Series Shifts to Montreal for Game 3
Monday, 04.19.2010 / 7:00 PM
Mike Vogel - WashingtonCaps.com Senior WriterGame 3, Eastern Conference Quarterfinal Series (series even, 1-1)
April 19 vs. Montreal Canadiens at Bell Centre
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Montreal Canadiens (39-33-10, 88 points)
Washington Capitals (54-15-13, 121 points)
Down three goals late in the second period of Saturday’s Game 2 of the Eastern Conference Quarterfinal Series, the Caps were teetering on the precipice of falling into an 0-2 hole against the Habs with the series headed back to Montreal for Monday’s Game 3.
That’s when Nicklas Backstrom
Backstrom recorded the first hat trick of his NHL career – regular season or playoffs – to help lead the Caps to a wild, 6-5 comeback triumph over the Canadiens. Backstrom’s three goals came in a span of 22:08 and his third one was the game-winner at the 31-second mark of the extra session.
The Caps’ brilliant pivot had lots of help. Alex Ovechkin
scored a key third-period goal and added three assists a game after being held pointless and without a shot on goal in Thursday’s Game 1. Tom Poti
revved up his teammates with an inspiring scrap against Canadiens center Scott Gomez. And 20-year-old John Carlson
authored the biggest goal of his nascent NHL career when he beat beleaguered Montreal netminder Jaroslav Halak with just 1:21 remaining in regulation.
As the Caps travel to Montreal to meet the Habs for Game 3 on Monday, coach Bruce Boudreau and his staff are faced with a weighty decision. Which Washington goaltender should start Game 3 at Bell Centre?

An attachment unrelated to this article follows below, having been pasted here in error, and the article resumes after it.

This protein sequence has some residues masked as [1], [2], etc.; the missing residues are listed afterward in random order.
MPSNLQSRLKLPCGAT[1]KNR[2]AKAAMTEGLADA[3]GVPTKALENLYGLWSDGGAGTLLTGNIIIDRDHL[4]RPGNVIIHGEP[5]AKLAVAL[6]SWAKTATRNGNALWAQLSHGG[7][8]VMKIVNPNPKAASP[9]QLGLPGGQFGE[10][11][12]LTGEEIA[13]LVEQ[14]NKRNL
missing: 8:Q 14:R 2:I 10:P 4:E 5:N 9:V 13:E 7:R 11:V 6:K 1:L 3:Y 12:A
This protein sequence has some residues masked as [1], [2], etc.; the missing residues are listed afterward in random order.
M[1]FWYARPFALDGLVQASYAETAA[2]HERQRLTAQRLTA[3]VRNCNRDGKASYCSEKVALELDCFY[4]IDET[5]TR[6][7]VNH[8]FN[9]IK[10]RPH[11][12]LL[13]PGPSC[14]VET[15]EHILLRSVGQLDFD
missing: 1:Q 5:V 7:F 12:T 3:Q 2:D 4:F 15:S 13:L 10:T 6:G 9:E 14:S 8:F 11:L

“I will sit down and talk to the [assistant] coaches,” says Caps coach Bruce Boudreau. “I didn’t want to talk to them about it last night. We have a video session and then we have a long plane ride. During the course of that one of them will know.”
Ex-Canadien Jose Theodore started each of the first two games of the series. He was excellent in a losing effort in Game 1, stopping 35 of 38 shots and keeping the Caps in the game when they had some difficulty playing in their own end in the second period. But Theodore was dinged for two goals on as many shots in the early going of Game 2. Boudreau wisely pulled Theodore in favor of Russian rookie Semyon Varlamov
, who had a strong stretch in goal for the Capitals during last spring’s Stanley Cup playoffs.
“I didn’t fault him,” says Boudreau of Theodore’s Game 2 performance. “I think we came out with a lot of energy and anticipation and that’s a pretty deflating goal when you’re coming out and you’re all excited about playing and then the first shots goes in. And then the next shot they get goes in. So that’s why I made the change.
“One thing about Theo is he’s lasted in this league because he can put that stuff behind him and play great when we ask him to play great again.”
Since leaving Montreal in a trade with Colorado in March, 2006, Theodore has started just one game at Bell Centre and has played in just two. But Theodore has been excellent on the road this season, going 16-5-3 with a 2.53 GAA and a .920 save pct.
Since Jan. 12, Theodore is 10-0-2 on the road. In his 20 road starts this season, he held the opposition to three or fewer goals 17 times and limited them to two or fewer tallies 11 times.
Varlamov made his NHL debut at Bell Centre on Dec. 13, 2008, earning a 2-1 win in front of a packed house and a national television audience on a Hockey Night in Canada game. Varlamov is just 6-2-4 with a 3.05 GAA and an .899 save pct. on the road this season.
“I think we said before the series started that if we were to go anywhere in this we’d probably have to use both goalies,” says Boudreau. “I’m sure we’re still going to use both goalies. Whether Varly plays Monday or Theo plays Monday, I think they’re both going to play again. That’s why we’ve got to keep them sharp.”